More often than not, people feel panic attacks are something that comes suddenly out of the blue. But in reality, they are a product of people’s own thinking. According to the National Institute of Mental Health, panic disorder is a form of anxiety disorder affecting about 40 million Americans in the age range of 18 years and above.
A panic attack is fundamentally a bodily sensation of anxiety and a misinterpretation of these sensations as something dangerous. People’s belief that they are in a dangerous situation increases the panic, thus creating a vicious cycle between bodily sensations, warped thought patterns, and anxiety. The real cause of such attacks in people is their wrong belief that they are in danger, and not the panic itself. Panic is only an emotional response to people’s belief that they are in danger.
Shortness of breath, dizziness, feeling unsteady and faint, pounding or racing heart, sweating, trembling, nausea and choking sensations, numbness, thrills, and fears are some of the symptoms that help in detecting panic disorders. Although panic attacks are not fatal per se, they shouldn’t be ignored. A professional psychotherapist can help individuals cope with such disorders.
Cognitive behavioral therapy (CBT) and panic attacks
Several medications are used to treat panic and anxiety disorders in people, but such treatment options do more harm than good in the long run. This is when psychologists feel the need for non-medication approaches such as cognitive behavioral therapy (CBT) to alleviate symptoms of panic disorders and help people out of their negative thinking loop.
Since panic attacks are an emotional response to a “fearful” situation, treatment should focus on addressing the deep-seated, subconscious fear that is triggering the response. CBT is composed of two components that help people overcome panic attacks:
- Identification and alteration of distorted thought patterns that trigger anxiety (cognitive therapy)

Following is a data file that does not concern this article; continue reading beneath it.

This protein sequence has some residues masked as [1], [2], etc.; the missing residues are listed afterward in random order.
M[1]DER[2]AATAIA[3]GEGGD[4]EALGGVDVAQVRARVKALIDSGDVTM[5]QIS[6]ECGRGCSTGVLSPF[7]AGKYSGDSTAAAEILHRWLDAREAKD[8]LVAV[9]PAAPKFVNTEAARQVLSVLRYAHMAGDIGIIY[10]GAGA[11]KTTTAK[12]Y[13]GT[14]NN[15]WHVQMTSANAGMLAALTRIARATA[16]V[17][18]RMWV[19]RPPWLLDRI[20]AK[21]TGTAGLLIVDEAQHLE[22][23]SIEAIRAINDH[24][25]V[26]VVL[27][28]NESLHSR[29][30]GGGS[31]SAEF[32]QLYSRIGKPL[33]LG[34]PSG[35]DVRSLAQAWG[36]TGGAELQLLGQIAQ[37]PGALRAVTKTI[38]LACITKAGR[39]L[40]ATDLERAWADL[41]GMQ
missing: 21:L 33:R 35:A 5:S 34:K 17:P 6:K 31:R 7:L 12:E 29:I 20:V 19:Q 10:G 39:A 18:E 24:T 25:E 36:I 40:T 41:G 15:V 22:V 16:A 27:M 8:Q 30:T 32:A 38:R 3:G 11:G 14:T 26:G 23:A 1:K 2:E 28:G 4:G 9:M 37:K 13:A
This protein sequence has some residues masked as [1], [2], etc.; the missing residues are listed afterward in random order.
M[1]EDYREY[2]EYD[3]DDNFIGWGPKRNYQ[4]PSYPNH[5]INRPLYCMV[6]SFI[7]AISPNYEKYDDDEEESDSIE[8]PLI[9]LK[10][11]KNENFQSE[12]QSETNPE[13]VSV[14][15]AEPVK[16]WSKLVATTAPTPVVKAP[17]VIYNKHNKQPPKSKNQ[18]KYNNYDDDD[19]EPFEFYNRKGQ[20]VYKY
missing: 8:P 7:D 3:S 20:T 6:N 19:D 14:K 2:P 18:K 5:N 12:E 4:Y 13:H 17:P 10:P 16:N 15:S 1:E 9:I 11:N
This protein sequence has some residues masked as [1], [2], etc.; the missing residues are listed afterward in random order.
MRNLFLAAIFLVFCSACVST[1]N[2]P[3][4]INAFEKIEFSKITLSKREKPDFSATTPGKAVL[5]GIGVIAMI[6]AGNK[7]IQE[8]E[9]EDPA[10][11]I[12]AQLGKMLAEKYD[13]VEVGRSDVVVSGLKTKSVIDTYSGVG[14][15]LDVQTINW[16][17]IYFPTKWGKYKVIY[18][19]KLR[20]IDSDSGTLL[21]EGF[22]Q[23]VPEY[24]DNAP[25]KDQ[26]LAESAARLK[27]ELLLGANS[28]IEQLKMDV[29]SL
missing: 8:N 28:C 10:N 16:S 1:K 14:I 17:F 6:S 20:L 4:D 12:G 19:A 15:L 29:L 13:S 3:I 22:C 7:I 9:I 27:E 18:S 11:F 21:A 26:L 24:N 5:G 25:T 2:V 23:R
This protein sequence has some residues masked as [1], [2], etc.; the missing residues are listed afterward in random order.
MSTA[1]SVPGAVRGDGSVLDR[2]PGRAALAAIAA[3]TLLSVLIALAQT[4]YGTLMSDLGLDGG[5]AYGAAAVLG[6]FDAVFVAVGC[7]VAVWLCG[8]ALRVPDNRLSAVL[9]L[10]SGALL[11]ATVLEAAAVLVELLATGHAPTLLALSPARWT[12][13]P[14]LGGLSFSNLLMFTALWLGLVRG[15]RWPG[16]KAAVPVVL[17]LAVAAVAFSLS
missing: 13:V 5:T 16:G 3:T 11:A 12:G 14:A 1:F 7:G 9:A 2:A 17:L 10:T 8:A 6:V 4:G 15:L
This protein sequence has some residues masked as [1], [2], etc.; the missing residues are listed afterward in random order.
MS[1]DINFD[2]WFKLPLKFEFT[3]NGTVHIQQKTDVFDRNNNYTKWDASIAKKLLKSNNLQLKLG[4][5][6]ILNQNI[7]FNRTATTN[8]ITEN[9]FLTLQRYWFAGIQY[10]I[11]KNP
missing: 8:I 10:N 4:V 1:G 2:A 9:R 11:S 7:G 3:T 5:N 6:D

- Desensitizing anxiety through exposure to fearful situations (behavioral therapy)
As a combination of cognitive and behavioral therapies, cognitive behavioral therapy treats panic disorders by helping individuals identify their distorted thinking patterns and replace them with constructive and less-intimidating thoughts. Cognitive behavioral therapy goes to the root cause of such fears and trains individuals to respond in a particular way to fearful situations.
CBT, coupled with relaxation training, stress reduction, and mindfulness, can rewire the brain to think in a particular way. By enabling people to confront their fears, CBT breaks people’s current perception and make them view fearful situations differently. As a model that establishes a connection between cognition, emotion, and behavior, CBT trains people to identify negative thoughts, replacing them with positive ones and bring about a change in their behavior.
Cognitive behavioral therapy has become a preferred treatment option for psychotherapists across the globe. CBT in Toronto, for example, is offered by expert and qualified CBT professionals who have years of experience in mental and psychological health. In general, CBT is replacing medications in the present times because its benefits are more long-lived. Moreover, it is reinforcing a person’s coping mechanisms and helps him/her to overcome deep-seated, debilitating fears that trigger panic attacks.